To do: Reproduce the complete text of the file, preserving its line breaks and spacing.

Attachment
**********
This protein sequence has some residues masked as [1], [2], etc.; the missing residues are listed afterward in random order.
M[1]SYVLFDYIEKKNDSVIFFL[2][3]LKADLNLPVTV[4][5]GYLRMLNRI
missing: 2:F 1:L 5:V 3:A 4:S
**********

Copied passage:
This protein sequence has some residues masked as [1], [2], etc.; the missing residues are listed afterward in random order.
M[1]SYVLFDYIEKKNDSVIFFL[2][3]LKADLNLPVTV[4][5]GYLRMLNRI
missing: 2:F 1:L 5:V 3:A 4:S